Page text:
New York, 30 January 2019
I have always been more than a little embarrassed, although of course also very touched, by the Global Centre’s original decision a few years ago to establish this lecture in my name. So I am more than delighted that Simon and his team should now have accepted my suggestion that the late, great Mohamed Sahnoun – colleague and friend to so many of us here, and my indispensable partner in the genesis of R2P as co-chair of the International Commission on Intervention and State Sovereignty – should now have his own contribution overtly recognised in the renaming of this lecture.
And I am particularly delighted that this lecture today is being given in the presence of Mohamed’s daughter Hania, representing his wonderfully supportive family, whom I know meant so much to him throughout his life, not least in his last years when his body, but never his mind or spirit, was failing him.
Not the least of the attractions of renaming this Lecture is that it gives visible recognition of the reality that that R2P has always been a joint North-South project. For all his total commitment to universal values and the indispensable role of the United Nations in protecting and advancing them, no one could have been a more obviously passionate son of the South than Mahomed Sahnoun, embodying in his own struggles, experiences and achievements everything the global South has been about.
Born in Algeria in 1931, the son of an imam, educated at the Sorbonne and later at New York University, he returned from Paris to serve in Algeria’s National Liberation Front in the days of its fight against French colonialism, where he was arrested and tortured, as recounted in his autobiographical novel Mémoire Blessée (“Wounded Memory”). When independence was won, he became diplomatic adviser to the country’s provisional government, and subsequently devoted his whole life to diplomacy and the pursuit of peace, with his career postings and titles enough to fill multiple lives.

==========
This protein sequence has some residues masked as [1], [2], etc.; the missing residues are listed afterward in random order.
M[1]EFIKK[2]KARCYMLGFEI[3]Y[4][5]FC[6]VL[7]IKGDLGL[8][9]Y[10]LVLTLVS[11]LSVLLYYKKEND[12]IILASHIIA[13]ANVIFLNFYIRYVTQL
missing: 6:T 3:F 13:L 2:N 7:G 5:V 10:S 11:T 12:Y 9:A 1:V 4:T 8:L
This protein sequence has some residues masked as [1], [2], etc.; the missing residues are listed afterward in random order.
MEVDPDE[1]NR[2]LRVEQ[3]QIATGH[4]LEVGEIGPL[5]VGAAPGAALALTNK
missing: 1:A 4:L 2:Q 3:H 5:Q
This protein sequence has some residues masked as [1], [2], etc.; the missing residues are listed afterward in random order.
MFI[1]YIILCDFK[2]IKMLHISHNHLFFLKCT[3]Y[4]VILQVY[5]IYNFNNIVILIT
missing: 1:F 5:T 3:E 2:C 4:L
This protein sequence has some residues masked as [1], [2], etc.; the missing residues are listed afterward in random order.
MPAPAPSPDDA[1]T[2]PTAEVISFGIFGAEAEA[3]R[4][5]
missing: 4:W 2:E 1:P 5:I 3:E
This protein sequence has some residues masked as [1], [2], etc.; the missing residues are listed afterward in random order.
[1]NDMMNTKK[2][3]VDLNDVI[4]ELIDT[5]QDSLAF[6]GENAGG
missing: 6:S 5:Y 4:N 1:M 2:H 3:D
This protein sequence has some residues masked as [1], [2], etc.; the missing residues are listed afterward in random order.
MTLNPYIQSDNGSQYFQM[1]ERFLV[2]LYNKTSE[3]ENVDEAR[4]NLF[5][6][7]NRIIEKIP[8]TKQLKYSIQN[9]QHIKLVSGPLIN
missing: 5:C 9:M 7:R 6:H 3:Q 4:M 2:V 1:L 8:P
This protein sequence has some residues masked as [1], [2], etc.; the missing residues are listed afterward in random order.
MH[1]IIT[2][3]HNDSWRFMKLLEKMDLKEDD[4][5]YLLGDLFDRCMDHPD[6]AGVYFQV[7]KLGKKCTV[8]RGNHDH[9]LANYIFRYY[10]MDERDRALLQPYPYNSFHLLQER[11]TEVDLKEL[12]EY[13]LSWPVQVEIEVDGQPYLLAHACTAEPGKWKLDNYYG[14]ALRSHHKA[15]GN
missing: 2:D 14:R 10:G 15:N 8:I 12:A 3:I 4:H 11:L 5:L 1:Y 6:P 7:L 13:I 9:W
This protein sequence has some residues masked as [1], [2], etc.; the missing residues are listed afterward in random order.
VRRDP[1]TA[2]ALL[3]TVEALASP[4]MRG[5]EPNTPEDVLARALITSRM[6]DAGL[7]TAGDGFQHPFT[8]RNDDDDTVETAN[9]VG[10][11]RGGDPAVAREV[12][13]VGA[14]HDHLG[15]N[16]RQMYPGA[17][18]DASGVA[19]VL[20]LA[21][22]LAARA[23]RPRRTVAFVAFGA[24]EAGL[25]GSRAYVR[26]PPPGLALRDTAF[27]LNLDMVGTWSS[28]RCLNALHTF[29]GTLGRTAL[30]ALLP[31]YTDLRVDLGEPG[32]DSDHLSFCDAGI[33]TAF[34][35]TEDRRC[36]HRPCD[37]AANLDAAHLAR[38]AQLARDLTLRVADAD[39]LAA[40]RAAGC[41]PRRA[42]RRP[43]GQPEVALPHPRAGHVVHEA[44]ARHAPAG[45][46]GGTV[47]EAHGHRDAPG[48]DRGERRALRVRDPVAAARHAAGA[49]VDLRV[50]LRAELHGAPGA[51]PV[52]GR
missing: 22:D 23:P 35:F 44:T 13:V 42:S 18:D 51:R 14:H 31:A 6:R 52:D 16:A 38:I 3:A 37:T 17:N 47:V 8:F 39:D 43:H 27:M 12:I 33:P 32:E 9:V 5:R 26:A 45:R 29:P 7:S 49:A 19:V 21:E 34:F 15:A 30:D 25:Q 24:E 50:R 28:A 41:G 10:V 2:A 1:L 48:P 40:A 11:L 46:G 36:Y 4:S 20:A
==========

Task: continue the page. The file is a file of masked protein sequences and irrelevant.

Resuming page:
His first major postings, from the mid-60s to mid-70s, were as deputy secretary general of the Organization for African Unity at its headquarters in Addis Ababa, then of the Arab League. He went on to be Algeria’s ambassador to Germany, France, the United Nations, United States and Morocco. And from the early 1990s he represented the UN in a series of senior capacities, first winning huge international respect (though unhappily not the continuing support of Secretary-General Boutros-Ghali) for the mediation skills he showed as special representative to Somalia in 1992, and then playing multiple roles in the Great Lakes, the Congo, Sudan and Namibia and elsewhere as Special Advisor to Kofi Annan – at one point in the 1990s dealing with five conflicts at once in Africa on the UN’s behalf, and for six months sleeping almost entirely on aeroplanes.
He served on the Bruntland Commission, played a key role in the ensuing Rio, Kyoto and Paris conferences and agreements, and remained a strong advocate of sustainable development. With Cornelio Sommaruga, former International President of the Red Cross, he launched the Caux Forum for Human Security, reflecting his passionate commitment to intercultural and interfaith dialogue, and he was a member of the boards, among other organizations, of the University for Peace, my own International Crisis Group, and of course the Global Centre for R2P, of which he was founding co-chair until his passing last September, at the age of 87.